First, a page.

Policies, not platitudes
A lot of what I’m going to be talking about on this campaign will be, frankly, pretty boring for most people. Everything government is doing costs too much and takes too long. There is nobody else focused on doing the things we’re already doing better, lowering costs and seeking efficiencies. The only solution ever put on the table is to spend more money. It isn’t working. Government is taking more and more of your money, and delivering less. Left and right, we can argue policy and ideas all day but if our government is incapable of carrying out those policies effectively – and at reasonable cost - we will never deliver the value you deserve for your tax dollars.
Worse, there are no new ideas. Cities across the country are relentlessly copying one another, but the policies being replicated have already failed. Does it make any sense at all for Phoenix to adopt the same policies to address homelessness, housing, transportation, policing, and crime that San Francisco, Los Angeles, and New York have implemented? Are those policies working in those places? The answers are “no”; and, “have you seen how many people moved to Arizona this year?” Yet that is exactly what we are doing, and it’s insane.
I won’t do that. I will not campaign on platitudes or sound bites. Below, you will find summaries of my ideas: the things we can do to change the direction of our city and improve the lives of all our citizens. Some are basic. Some are complex. And if you have better ones, I want to hear them. Over the coming weeks, I will present white papers expanding on my ideas in each area. Further, if you want to talk any of these over, call me. I will be happy to sit down with you over a cup of coffee and discuss any and all ideas; my own, yours, or anyone else’s.
Phoenix does have a “Master Plan,” but the reality is it’s basically just a document to avoid fights over zoning and planning decisions – something politicians can point to if they need some cover while supporting an unpopular development or land deal. There is no comprehensive vision for the future of Phoenix. There is no real leadership, and hasn’t been for some time.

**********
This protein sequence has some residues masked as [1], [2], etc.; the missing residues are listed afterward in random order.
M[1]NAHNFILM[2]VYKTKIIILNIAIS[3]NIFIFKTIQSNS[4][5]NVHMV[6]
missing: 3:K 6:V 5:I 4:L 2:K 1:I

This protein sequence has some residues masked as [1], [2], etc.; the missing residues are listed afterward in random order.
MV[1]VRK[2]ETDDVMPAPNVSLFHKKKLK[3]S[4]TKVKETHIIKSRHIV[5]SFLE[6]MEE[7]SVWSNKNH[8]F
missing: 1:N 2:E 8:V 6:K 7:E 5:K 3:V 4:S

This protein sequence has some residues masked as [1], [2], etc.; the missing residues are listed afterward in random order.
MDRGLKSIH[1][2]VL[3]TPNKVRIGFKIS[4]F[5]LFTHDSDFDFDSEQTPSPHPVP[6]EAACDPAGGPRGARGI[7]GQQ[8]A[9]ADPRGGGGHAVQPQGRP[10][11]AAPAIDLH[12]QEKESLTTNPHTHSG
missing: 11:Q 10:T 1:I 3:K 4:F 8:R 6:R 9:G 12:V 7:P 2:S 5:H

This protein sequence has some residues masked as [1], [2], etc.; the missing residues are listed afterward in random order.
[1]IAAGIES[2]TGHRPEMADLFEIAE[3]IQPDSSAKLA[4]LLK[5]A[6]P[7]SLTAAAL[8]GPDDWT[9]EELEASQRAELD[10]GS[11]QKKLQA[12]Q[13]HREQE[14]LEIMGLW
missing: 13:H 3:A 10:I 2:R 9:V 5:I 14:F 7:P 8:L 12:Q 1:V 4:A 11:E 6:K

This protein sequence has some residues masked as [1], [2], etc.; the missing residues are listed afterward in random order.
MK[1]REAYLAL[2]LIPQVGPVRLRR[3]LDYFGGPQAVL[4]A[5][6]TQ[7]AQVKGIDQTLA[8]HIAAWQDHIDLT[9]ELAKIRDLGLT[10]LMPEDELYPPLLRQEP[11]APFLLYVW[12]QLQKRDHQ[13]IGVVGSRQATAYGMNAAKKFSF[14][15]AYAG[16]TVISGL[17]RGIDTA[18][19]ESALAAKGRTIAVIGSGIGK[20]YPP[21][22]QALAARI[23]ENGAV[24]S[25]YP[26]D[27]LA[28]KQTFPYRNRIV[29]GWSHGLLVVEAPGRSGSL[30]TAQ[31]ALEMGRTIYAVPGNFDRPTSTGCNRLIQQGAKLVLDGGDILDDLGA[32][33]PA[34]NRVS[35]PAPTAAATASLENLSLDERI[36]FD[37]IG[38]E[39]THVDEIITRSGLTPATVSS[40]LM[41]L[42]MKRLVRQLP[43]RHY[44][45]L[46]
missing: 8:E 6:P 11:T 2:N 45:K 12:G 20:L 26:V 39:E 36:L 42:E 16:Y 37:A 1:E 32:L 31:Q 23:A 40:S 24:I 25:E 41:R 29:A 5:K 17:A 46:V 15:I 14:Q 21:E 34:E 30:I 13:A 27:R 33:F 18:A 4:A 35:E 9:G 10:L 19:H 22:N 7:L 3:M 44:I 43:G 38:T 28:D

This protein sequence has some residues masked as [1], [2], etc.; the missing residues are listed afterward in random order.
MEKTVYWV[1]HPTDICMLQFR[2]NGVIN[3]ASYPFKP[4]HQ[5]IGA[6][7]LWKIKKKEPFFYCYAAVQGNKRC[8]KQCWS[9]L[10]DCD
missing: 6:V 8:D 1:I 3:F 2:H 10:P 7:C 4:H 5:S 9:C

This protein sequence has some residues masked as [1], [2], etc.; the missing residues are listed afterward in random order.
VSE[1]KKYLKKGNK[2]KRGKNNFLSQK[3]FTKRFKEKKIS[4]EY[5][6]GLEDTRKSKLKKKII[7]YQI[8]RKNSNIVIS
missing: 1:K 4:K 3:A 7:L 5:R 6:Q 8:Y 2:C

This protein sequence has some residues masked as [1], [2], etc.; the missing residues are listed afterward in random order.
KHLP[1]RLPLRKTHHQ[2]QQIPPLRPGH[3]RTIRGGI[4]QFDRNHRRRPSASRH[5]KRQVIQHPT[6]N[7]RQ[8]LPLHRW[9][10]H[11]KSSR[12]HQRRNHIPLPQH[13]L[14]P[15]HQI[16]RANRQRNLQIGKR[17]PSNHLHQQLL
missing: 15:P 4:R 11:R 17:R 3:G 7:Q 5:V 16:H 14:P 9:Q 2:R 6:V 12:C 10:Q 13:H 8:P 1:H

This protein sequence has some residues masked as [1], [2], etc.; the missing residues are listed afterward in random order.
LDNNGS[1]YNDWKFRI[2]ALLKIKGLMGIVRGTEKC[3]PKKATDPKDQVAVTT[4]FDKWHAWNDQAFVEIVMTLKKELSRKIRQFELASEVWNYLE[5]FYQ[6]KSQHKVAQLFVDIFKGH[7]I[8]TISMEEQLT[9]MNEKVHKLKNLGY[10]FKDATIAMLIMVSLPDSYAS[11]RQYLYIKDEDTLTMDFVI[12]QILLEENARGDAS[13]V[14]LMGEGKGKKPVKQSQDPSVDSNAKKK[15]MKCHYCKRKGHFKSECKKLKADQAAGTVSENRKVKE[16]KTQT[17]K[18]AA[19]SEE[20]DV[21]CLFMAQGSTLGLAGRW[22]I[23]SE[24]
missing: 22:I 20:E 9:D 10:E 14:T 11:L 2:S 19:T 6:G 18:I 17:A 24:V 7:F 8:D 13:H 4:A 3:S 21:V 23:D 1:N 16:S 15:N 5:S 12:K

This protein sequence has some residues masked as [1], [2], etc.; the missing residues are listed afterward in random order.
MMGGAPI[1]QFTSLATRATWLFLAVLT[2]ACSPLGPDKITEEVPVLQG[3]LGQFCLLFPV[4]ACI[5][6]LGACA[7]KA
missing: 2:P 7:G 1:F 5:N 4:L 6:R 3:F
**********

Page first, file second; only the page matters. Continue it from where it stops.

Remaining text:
We need to change that.
The City of Phoenix is in a very precarious place with our budget. The current Mayor and Council have, recklessly, increased the risks ahead of us by spending far more money on an ongoing basis than we currently project to have.
The good news is that we can reduce costs without reducing the quality of services provided to our residents.
Homicides and violent crime are up everywhere, even here. So are all the various minor crimes – many of which no longer even get reported, much less prosecuted, because the criminal justice system has been perverted by extremists who believe that the law should not apply to certain groups.
Efforts to build a high-speed public transit system have been damaged by the failure of the current council to develop a comprehensive approach to public transportation, and a disastrous record of cost-overruns on light rail.
We need reliable, fast public transportation that works with our city's size and sprawl.
Phoenix has been proactive in securing our long-term water supply. We have the resources necessary to sustain our population – and growth – for a couple hundred years to come, but these measures can only take us so far.
It’s time for the next generation of Phoenix and Arizona leaders to get serious about securing a new, sustainable supply of fresh water for our future.
In the last year, housing prices in Phoenix have risen almost 30%. Prices are skyrocketing, and long-time Valley residents are being squeezed out by transplants from California, Chicago, and elsewhere. The scope of the problem has long since outgrown the possibility that government will be the solution.
We have to break the problem into three component pieces: affordable, workforce, and market housing.
If we don’t want to head down the same path as many failing coastal cities, we have to get smart about building the Phoenix of the future. What does that look like? Phoenix had the right idea a long time ago – to create urban villages within our city where people can live, work, and play all within a relatively small geographic area. We just haven’t done a very good job delivering on that vision. It’s time to recommit to, and expand on, these ideas.
parks & rec
First, it’s critical that we maintain and expand our existing network of flat land parks and mountain preserves. These are a treasure for all of our residents, current and future, and continued strong stewardship of these vital resources must be maintained and expanded.
Additionally, we need to start looking at how we connect parks, greenbelts, open spaces, and streets which have been redeveloped as Complete Streets within communities to create high-quality exercise loops and paths.